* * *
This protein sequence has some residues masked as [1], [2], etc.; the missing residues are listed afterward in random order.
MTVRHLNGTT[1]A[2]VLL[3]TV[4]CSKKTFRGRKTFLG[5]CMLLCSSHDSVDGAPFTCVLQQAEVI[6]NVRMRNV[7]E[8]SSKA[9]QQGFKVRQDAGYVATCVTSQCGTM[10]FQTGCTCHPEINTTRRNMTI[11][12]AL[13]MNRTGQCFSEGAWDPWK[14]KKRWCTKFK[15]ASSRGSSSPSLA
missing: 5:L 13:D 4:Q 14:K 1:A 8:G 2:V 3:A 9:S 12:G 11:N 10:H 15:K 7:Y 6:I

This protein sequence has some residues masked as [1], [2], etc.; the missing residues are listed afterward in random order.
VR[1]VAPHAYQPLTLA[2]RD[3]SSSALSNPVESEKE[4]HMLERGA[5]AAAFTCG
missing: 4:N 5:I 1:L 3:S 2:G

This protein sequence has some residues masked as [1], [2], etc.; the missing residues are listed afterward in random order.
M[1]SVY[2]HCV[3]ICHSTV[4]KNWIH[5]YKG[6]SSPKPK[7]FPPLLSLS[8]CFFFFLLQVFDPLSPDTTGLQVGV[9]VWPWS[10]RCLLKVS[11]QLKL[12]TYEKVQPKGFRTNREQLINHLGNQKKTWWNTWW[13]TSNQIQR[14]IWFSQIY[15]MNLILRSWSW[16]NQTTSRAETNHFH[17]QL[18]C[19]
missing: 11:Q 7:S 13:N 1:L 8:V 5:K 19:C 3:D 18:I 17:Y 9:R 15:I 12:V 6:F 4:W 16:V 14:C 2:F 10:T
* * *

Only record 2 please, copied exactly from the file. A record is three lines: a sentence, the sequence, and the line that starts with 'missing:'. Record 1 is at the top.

This protein sequence has some residues masked as [1], [2], etc.; the missing residues are listed afterward in random order.
VR[1]VAPHAYQPLTLA[2]RD[3]SSSALSNPVESEKE[4]HMLERGA[5]AAAFTCG
missing: 4:N 5:I 1:L 3:S 2:G